The dark blue crescent above Mind and Memory relates to the person’s immediate connection to spirit and the divine. Its name relates to the God Odin, bringer of inspiration, wisdom and prophecy. It is not so much about instinct, more intuition – that feeling that someone is trying to tell you something (which normally means they are). This crescent, and the Athem (below) are both tied in to the ‘sacred breath’ – gift of Odin, this is the in-breath where wisdom is gathered in, the athem is the out breath. My client has two runes in this section of the cloth, Thurisaz and Othala. The Othala rune (inheritance, ancestry, social capital) rests above the relationship runes in the Mind and counsells that my client will find wisdom through contemplating what advice her beloved dead would give her, and what impact the situation may have on her own descendents. The Thurisaz rune rests above the three runes in Mind which were face down – my intuition told me these runes represented aspects of herself which my client was ignoring (rather than being irrelevant to the reading). The three runes were Uruz, Algiz and Kenaz (strength, protection, creativity). I took from this that my client feels that something is wrong, she may feel angry and frustrated, but not know why; this anger may be caused by a feeling that she is losing her strength, stability and potential to be creative within her life. The reading reveals that this is not the case and that these aspects of herself are still very much present. My client will need to take moment when she feels anger and frustration and try and identify where these feelings really come from; she should also make sure that she takes time to celebrate her own qualities – transforming anger and frustration into power.
The astral body (hamr/ hyde) is somtimes referred to as the ‘appearance’ – it is the bit of you that travels about when you dream and journey in your own form. When you meet someome and you instantly like or dislike to them, you are probably picking up on the energy of their astral body - the way that they project themselves upon the world.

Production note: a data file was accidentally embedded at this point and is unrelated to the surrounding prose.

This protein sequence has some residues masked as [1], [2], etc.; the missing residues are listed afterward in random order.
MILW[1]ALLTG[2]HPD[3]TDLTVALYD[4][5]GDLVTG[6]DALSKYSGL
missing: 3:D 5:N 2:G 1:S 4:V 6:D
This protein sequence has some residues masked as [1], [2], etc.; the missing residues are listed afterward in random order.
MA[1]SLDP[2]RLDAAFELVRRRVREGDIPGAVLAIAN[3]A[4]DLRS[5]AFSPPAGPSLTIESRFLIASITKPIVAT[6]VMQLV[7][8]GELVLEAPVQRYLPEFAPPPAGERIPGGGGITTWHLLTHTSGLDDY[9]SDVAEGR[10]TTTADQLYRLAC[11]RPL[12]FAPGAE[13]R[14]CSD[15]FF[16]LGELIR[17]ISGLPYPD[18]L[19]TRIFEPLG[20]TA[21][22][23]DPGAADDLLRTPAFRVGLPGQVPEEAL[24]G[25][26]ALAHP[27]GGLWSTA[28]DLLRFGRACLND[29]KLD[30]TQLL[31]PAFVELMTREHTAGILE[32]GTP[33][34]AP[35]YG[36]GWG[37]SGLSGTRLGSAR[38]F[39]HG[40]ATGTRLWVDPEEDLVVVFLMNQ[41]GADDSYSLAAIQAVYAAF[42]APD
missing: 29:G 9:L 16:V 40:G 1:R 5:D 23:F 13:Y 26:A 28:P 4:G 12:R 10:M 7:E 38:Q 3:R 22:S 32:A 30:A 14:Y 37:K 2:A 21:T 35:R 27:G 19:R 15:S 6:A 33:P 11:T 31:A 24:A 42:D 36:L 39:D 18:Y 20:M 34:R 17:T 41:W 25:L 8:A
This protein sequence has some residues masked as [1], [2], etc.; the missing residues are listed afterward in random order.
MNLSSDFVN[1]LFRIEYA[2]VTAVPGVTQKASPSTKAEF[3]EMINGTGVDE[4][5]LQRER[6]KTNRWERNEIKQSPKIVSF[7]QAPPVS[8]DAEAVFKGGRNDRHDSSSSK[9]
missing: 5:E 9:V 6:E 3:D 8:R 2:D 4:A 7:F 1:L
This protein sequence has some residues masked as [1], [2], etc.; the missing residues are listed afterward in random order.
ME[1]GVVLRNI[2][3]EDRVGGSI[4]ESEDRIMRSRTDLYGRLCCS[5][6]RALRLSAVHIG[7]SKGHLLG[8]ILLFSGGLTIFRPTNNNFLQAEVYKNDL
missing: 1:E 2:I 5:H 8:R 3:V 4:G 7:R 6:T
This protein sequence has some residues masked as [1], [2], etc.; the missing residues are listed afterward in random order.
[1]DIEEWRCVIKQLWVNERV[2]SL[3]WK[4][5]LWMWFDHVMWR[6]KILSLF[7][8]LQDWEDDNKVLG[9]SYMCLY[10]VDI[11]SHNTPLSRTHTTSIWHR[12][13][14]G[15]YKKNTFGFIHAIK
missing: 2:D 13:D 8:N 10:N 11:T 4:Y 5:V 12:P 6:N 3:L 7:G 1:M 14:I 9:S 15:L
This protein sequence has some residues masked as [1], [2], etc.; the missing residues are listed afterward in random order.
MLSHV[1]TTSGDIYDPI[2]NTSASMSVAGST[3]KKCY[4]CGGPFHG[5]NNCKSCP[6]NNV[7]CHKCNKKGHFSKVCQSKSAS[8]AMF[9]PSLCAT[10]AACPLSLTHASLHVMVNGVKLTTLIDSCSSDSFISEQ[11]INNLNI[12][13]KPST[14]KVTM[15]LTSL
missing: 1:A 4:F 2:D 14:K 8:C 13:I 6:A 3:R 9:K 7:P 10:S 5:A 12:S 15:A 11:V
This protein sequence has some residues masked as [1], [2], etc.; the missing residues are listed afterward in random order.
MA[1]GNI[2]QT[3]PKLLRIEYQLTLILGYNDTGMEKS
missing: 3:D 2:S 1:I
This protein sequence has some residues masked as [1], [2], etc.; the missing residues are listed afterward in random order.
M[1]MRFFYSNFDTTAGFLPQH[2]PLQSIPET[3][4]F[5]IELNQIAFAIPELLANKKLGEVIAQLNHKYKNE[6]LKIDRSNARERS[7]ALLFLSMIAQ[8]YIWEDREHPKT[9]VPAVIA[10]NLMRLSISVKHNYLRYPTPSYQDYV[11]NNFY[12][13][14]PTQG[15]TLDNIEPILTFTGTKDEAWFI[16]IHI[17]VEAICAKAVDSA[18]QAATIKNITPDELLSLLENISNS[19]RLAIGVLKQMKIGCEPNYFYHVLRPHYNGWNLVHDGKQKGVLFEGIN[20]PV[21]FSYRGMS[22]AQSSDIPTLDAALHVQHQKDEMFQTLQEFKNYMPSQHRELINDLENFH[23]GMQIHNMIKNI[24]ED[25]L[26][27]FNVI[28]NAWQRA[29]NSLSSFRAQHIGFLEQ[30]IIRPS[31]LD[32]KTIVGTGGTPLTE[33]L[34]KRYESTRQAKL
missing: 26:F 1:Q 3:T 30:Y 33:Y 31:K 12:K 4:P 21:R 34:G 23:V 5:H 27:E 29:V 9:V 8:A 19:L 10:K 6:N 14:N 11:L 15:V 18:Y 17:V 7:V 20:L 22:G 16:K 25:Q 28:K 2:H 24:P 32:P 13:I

My client has Jera, right at the bottom of her Hamr, suggesting that her self image is undergoing change which will be fairly significant and take the best part of a year. This fits in well with the position of Mannaz within the Valkyrja (see below). My client was also interested in advice about her career, and the position of Jera suggested to me that my client’s identity will shift as she changes who she is in her working life. The position of the Jera rune indicates that patience will be needed and that my client should let her developing career grow naturally, rather than trying to rush this important period of decision making.
Valkyrja – the ‘highest self’
Work with the Valkyrja might be likened to the practices of ‘Knowledge and conversation with your Holy Guardian Angel’, the union of anima and animus, kundalini rising, or any other practice which permanently alters the individual so that they are in closer union with the divine (or have achieved a state of personal wholeness – depending on your world view). The Valkyrja is often likened to a swan, or a maiden. Union with the Valkyrja takes a great deal of work, but that does not mean that they are not at work in your life. My client has Mannaz at the very centre of the Valkyrja section of the cloth (the rainbow coloured segment), this is the rune of humanity itself, of your impact on community and society. As I looked at the rune I saw my client cradled within the arms of the divine and felt a wave of reassurance wash over me. The rune spoke strongly of the fact that the transformation (particularly in terms of career) my client is going through is blessed and that she has great gifts to offer to the community, particularly as a networker, communicator, and an exemplar of her own beliefs and passions - I was also guided to reminder her of the strength, protection and creativity she possesses.
Kin-fetch, Fetch, Hamingja, Lyke
I will do another example reading using this cloth soon so that different aspects of the cloth can be explored. In this reading, the Gebo rune (gift giving, exchange) was positioned at the intersection between the Fetch (your own personal power animal, a companion and representative of your inner self), the Kin-Fetch (like the fetch, but attached to a family, clan or close group), the Hamingja (my client’s reserve of power and luck, and the Lyke (physical body). To me, this further emphasised the message which had come with the Mannaz rune: my client draws strength, and gives strength through her skills as a worker for the community. Her complete sense of physical and emotional well-being comes from these acts of exchange and bonding on all levels. There seemed to be no obvious negative aspect here but I reminded my client of the importance of receiving as well as giving.
The Gebo rune also emphasised the importance of trusting that the right career path will unfold in time. To me, this was a very positive rune which indicated the strength of my client’s value system and her potential for helping others.